Ofgem scraps cheaper industry gas tariffs in October this year


OFGEM is ending the ­so-called “short-haul tariff” from 1 October to comply with EU regulations on harmonised prices amidst varied industry response.

The regulator has opted to use a postage stamp methodology to calculate tariffs, rather than basing the fees on distance, in line with its preference in the preliminary decision published in late December.

This will result in a uniform entry and exit tariff being levied at each point, regardless of its location.

Revenue under the new system will be largely collected through capacity-based rather than commodity-based charging.

This could significantly reduce variable fees for entry into the national transmission system.

Britain’s gas transmission network, the National Transmission System, is the high pressure gas network which transports gas from the entry terminals to gas distribution networks, or directly to power stations and other large industrial users.

Ofgem made its final decision having considered responses to its consultation as well as the assessment made by European regulator Acer.

The proposal in its existing form does not include a short-haul tariff to avoid inefficient bypassing of the national transmission system.

However, the regulator stated that: “Ofgem is committed to working with the industry and the Joint Office of Gas Transporters to facilitate the development and, depending on the assessment and approval process, timely consideration and where appropriate implementation of modification(s) that seeks to address inefficient bypass of the National Transmission System.”

The regulator “welcomes” the industry’s efforts — through the national transmission system charging methodology forum — to develop options for new short-haul arrangements that could be compliant with NC TAR.

Whatever solution is eventually decided must be “targeted, proportionate and compliant”, it added.

Ofgem had initially rejected all proposals that included a short-haul tariff on the grounds that they did not meet the legal requirement of avoiding undue cross-subsidisation.

The regulator also reiterated today that it “remains open” to a discount at storage connection points higher than the 50pc included in the proposal approved today, “where this is well justified and appropriate”.

All contracts concluded before 6 April 2017 will be exempt from the new capacity-based charging.

Many stakeholders called for a delay to the changes in light of COVID-19.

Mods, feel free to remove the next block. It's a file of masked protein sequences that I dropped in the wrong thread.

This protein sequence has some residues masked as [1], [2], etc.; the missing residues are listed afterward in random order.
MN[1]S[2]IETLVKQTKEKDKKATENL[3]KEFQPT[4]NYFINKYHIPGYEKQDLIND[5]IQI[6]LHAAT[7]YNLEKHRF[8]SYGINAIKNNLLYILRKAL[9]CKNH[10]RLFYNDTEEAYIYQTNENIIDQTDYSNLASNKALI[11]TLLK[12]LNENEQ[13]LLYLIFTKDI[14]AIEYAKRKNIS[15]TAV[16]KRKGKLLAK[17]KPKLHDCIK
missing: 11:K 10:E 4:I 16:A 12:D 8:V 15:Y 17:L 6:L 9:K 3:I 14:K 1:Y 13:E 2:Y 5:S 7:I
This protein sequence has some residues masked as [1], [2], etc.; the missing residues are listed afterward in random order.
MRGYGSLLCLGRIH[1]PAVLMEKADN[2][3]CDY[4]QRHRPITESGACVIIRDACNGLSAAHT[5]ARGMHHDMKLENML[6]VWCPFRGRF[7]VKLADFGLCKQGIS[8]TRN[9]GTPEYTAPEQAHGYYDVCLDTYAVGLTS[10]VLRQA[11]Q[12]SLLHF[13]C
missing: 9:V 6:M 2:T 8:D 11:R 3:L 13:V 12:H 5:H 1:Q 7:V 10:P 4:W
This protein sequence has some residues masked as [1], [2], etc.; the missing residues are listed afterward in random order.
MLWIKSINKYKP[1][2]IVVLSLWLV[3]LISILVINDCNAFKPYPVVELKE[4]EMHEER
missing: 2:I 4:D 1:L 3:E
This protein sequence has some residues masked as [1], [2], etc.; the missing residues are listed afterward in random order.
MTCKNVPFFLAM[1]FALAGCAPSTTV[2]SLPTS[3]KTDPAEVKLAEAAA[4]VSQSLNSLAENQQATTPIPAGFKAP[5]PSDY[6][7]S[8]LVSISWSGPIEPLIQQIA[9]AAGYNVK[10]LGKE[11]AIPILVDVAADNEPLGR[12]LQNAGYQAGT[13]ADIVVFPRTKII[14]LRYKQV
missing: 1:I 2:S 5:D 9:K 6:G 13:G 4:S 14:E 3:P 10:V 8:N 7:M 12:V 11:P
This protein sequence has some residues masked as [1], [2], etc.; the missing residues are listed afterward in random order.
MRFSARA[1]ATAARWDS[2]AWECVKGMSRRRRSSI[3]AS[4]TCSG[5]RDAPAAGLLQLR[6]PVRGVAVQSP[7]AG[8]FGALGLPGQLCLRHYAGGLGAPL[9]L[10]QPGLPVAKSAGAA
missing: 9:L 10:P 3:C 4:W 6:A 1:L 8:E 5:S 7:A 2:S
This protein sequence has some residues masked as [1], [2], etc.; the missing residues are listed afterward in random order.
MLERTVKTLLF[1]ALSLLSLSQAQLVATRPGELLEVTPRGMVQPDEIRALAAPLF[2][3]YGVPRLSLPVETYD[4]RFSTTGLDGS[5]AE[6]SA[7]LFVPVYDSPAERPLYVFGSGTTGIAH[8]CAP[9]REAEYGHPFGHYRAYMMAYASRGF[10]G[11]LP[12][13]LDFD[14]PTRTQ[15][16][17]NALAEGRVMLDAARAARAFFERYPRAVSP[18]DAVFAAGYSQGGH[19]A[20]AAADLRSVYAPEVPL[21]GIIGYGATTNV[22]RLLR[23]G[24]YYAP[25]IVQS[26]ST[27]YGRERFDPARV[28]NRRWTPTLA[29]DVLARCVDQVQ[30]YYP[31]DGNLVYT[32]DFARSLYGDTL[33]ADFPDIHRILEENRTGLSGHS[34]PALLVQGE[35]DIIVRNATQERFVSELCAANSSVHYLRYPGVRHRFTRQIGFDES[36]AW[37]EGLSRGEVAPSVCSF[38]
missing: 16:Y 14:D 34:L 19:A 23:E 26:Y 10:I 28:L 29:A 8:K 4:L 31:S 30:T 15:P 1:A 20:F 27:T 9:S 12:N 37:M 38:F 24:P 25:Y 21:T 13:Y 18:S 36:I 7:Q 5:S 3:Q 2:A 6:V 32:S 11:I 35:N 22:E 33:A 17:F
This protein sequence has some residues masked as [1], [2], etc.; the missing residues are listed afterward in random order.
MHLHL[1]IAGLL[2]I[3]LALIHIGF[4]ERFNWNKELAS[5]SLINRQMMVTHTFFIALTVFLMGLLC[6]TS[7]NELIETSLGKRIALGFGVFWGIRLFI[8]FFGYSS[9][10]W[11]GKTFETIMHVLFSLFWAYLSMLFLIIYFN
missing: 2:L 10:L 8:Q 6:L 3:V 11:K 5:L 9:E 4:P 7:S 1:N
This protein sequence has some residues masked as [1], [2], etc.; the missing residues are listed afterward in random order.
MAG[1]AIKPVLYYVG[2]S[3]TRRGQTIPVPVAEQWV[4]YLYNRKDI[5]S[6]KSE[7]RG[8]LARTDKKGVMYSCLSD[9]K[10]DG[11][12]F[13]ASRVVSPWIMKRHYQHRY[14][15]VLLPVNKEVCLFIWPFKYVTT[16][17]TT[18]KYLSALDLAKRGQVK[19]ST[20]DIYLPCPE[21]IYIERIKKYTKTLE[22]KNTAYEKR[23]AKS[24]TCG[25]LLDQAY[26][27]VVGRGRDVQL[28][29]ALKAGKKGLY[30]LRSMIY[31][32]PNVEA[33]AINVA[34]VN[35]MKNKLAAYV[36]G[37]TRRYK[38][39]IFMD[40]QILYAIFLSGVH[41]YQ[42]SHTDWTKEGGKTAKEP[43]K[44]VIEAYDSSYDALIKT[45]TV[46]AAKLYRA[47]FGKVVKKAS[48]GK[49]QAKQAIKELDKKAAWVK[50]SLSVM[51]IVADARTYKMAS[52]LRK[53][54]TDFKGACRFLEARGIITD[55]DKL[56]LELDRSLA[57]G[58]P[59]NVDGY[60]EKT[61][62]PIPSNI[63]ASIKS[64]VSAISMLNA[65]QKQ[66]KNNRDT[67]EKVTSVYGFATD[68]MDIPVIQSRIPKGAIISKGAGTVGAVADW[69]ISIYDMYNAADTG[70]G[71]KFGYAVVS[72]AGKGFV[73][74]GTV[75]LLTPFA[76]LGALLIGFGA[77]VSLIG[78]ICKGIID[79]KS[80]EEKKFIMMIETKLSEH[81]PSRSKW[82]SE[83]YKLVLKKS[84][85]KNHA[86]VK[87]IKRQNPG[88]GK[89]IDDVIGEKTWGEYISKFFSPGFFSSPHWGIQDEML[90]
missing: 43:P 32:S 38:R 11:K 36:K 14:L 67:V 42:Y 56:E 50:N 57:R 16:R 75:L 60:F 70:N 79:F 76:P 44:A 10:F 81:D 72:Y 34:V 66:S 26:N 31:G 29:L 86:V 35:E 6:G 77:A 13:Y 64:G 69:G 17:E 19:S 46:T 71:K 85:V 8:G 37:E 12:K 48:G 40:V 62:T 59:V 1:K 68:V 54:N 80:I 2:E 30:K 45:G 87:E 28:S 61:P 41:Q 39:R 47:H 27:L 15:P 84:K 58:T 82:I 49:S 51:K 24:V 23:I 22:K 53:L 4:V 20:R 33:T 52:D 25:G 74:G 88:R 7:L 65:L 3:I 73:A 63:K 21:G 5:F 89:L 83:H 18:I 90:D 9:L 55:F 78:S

Some firms have argued that a combination of increased charges resulting from removal of the short-haul discount and the potential for weak demand resulting from the Covid-19 pandemic would result in “significant financial stress”.

Ofgem commented: “In general terms the views expressed by those affected by the changes seem to align along the lines that those who stand to lose by these changes would prefer that they were delayed to 2021.

“However, those who stand to benefit from these changes would like them to be implemented this year.

“That said we have taken account of all the views expressed to us in an objective manner and have aimed to understand and verify the various arguments in the time available.

“In doing so we are very mindful of the impact of COVID-19 and the uncertainty this has created both in the gas sector and in the wider economy.

“We have also noted that concerns about the impact of implementing the decision this year are not universal and that some parts of the gas market and some consumers have indicated that they are well placed to handle and respond to the changes.

“In this respect it is worth noting that every year gas tariffs change and that adjustments to address those changes need to be made by those affected.

“—We recognise that many homes and businesses are facing a difficult and uncertain period with the global COVID-19 pandemic, with mounting financial pressures on many households, public bodies, small businesses, and large consumers.

“Taking the interests of all gas consumers in the round, we have concluded that consumers are best served by the proposed implementation of UNC678A in October 2020.”

Ofgem’s decision document is available here

The story was first reported by Argus Media